India continues to import coal from the Russia-a market that is increasingly isolated by sanctions. Data from research consultancies shows that this trend will likely make India’s coal import from Russia in March the highest in more than two years.
If data from consultancy firm Kpler is to be believed, Vessels carrying at least 1.06 million tonnes of coking coal, mainly used for steelmaking, and thermal coal, used primarily for electricity generation, are set to deliver the fuel at Indian ports in March, the highest since January 2020.
India’s sixth-largest supplier of coking and thermal coal, Russia is most likely to offer more competitive prices to Chinese and Indian buyers as European and other customers spurn Russia because of sanctions, traders said, adding that the trade could also be boosted by a rouble-rupee trading arrangement.
Approximately 870,000 tonnes of Russian coal have already been delivered or are expected to be delivered at Indian shores until March 20, the highest since April 2020, Indian consultancy Coalmint says.
If coal was loaded at the Russian port since mid-February, the number would be much higher, as it typically takes about a month for Russian vessels to deliver to India, said Aditi Tiwari, coal market head at Coalmint.
Tiwari added, that the Indian buyers are taking a step back after the SWIFT ban and sanctions on Russia. They are looking out for alternatives from Australia and the U.S.
Several Russian banks have been cut off from the SWIFT secure messaging system that facilitates cross-border payments.
But at least three vessels carrying coal set sail to India from Russian ports after Russia launched its invasion of Ukraine on Feb. 24, according to Refinitiv vessel tracking data and an industry source.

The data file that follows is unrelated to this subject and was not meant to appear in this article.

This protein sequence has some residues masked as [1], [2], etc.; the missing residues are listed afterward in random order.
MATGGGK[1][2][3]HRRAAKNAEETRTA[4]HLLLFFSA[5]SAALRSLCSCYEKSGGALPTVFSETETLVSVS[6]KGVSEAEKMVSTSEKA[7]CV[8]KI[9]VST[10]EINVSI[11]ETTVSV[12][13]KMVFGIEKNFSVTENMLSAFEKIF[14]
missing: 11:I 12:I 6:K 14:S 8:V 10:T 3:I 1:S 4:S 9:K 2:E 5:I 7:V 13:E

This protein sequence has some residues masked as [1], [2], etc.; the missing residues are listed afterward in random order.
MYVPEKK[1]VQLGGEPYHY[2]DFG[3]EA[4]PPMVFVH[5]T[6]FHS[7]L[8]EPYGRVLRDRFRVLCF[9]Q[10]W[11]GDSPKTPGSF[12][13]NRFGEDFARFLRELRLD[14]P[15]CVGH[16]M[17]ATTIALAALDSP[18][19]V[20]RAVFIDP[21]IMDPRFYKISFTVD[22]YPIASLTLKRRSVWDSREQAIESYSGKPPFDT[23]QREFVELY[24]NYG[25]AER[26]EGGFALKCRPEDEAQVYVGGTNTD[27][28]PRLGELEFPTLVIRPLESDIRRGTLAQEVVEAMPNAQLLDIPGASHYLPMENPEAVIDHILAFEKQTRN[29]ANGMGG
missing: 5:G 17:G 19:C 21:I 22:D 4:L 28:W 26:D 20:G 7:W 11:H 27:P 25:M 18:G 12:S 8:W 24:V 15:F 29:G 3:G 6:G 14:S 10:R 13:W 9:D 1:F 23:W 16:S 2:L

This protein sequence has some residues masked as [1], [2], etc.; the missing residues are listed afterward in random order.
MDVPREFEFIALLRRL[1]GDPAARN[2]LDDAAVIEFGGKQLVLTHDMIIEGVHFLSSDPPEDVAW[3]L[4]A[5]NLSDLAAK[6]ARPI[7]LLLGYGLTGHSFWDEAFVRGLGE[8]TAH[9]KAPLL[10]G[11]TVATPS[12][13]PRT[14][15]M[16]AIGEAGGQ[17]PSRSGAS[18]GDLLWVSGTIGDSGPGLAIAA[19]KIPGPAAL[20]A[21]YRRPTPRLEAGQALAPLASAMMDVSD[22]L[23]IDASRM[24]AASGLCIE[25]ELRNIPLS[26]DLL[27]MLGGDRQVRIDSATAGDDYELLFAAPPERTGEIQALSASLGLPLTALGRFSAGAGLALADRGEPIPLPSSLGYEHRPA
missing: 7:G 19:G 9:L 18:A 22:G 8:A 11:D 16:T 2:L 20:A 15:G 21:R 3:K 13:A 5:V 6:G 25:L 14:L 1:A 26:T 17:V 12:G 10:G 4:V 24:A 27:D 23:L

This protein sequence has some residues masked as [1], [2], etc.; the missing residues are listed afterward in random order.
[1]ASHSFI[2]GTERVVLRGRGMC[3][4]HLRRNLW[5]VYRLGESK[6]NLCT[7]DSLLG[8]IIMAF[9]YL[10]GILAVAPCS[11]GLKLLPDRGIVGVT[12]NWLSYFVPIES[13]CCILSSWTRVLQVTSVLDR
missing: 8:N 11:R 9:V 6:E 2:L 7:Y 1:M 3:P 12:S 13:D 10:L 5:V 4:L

“Indian buyers are still getting coal from Russia into the market here, but are starting to find it increasingly difficult because banks are not willing to open letters of credit,” the industry source said adding that Bankable long-term customers are being handed over coal on a trust basis, while relatively new customers aren’t able to procure coal because of financing issues.
V R Sharma, the managing director of Jindal Steel and Power Ltd (JSPL) (JNSP.NS), said importing from Russia would be difficult unless there is a “rupee-rouble” trade.
India is exploring ways to set up a rupee payment mechanism with Russia to soften the blow on New Delhi of Western sanctions imposed on Russia.
“If rupee-rouble trade is approved, then we can get coal at affordable and cheaper prices from Russia,” Sharma said.
JSPL, Tata steel, Kalyani steels, and JSW Steel are the importers from Russia in March.
One f the major exporter from Russia informed that firms are continuing to supply coal to India, but some issues have begun to surface.
“Tomorrow, if they were to put strict controls on payments, then trade would be organized through buyers in other countries,” he said.